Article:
Kristin Hannah's writing is some of the best I've ever read. It's extraordinarily vivid and evocative. This was my first book by her and I felt like I was right there with these characters -- not only were their emotions so strongly conveyed, but the picture of their surroundings came to life before my eyes.

    I have searched for years without luck for a book that could even come close to comparing to my all-time favorite book,

    (

    ). This book however, is the closest I’ve ever come to one that captured a similar feeling. The story is vastly different — while

    completely revolved around one love story that was the driving force behind the entire trilogy,

    was focused on two sisters and their experiences surviving the war -- while the sisters each had their own love stories, it was their personal journeys that this book was focused on. I also found TBH to generally be more emotional than TN. So, it’s not of course a direct parallel. But I will say that if you’re a fan of TBH and if, like me, you’ve been searching for years for a similar book, then you absolutely must read this.

    This was honestly one of the most powerful stories I've read. It will stay in my heart, I know this for a fact. More than anything, what I take away from it is gratitude... gratitude for every single freedom and luxury that I know so many of us naturally take for granted. They are precious. This book reminded me of that.

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    For those of you who want to know who lives and who dies...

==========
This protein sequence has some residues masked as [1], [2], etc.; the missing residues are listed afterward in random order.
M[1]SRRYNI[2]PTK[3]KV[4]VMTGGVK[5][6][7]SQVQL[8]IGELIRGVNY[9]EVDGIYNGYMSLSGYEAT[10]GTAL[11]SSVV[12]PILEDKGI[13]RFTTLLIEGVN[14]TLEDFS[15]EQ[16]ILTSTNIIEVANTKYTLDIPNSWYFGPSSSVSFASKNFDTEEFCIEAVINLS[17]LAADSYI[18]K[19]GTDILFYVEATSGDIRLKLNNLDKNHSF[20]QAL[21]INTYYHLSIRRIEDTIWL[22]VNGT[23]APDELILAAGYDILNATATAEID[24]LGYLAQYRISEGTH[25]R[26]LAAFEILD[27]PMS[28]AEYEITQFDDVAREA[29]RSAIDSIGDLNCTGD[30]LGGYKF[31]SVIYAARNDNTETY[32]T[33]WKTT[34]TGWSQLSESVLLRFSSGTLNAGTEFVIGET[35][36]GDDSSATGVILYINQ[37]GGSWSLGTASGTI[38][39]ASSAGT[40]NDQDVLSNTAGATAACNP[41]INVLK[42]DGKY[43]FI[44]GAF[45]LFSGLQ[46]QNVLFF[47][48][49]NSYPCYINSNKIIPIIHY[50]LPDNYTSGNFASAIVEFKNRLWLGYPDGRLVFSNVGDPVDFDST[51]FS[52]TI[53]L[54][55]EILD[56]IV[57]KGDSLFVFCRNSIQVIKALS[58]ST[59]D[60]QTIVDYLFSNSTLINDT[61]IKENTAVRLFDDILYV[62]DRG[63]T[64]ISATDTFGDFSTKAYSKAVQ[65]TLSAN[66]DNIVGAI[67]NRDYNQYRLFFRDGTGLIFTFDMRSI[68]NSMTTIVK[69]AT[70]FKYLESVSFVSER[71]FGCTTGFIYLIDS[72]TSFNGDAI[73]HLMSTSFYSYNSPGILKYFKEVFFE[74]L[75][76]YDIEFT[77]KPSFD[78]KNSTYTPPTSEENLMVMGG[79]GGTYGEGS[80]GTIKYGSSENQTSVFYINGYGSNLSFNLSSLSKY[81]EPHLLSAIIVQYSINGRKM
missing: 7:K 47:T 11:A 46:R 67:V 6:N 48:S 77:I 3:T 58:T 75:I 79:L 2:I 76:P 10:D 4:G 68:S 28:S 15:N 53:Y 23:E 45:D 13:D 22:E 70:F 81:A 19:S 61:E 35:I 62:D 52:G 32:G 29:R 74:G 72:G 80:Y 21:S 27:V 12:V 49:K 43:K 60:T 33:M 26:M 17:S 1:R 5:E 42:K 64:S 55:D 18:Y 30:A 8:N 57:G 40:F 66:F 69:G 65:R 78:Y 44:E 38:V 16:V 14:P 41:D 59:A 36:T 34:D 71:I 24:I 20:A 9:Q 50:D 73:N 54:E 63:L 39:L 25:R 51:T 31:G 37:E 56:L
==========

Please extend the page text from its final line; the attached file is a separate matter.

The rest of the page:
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  • Regan

    Beautiful.

  • Hailey (HaileyinBookland)

    I've been told by so many people that I need to read this book. It gets so much hype that I thought there was absolutely NO way it would live up to it. But it did more than that. It surpassed it.

    My favourite books is a pretty exclusive list and it usually takes me a while to decide whether a book fits that list or not but this was an instant favourite. I absolutely adored it. Even just thinking about it now I am fighting back tears because this was such a beautiful and vivid story. I felt like

    I've been told by so many people that I need to read this book. It gets so much hype that I thought there was absolutely NO way it would live up to it. But it did more than that. It surpassed it.

    My favourite books is a pretty exclusive list and it usually takes me a while to decide whether a book fits that list or not but this was an instant favourite. I absolutely adored it. Even just thinking about it now I am fighting back tears because this was such a beautiful and vivid story. I felt like I was with these characters through all of their terrible experiences and I just wanted to shelter them from it all. The women in particular, the sisters, were absolutely inspirational. They showed incredible strength in this terrible time and I loved seeing how women contributed to the war. This was just a story that really resonated with me. It has a special place in my heart for it was truly, beautiful.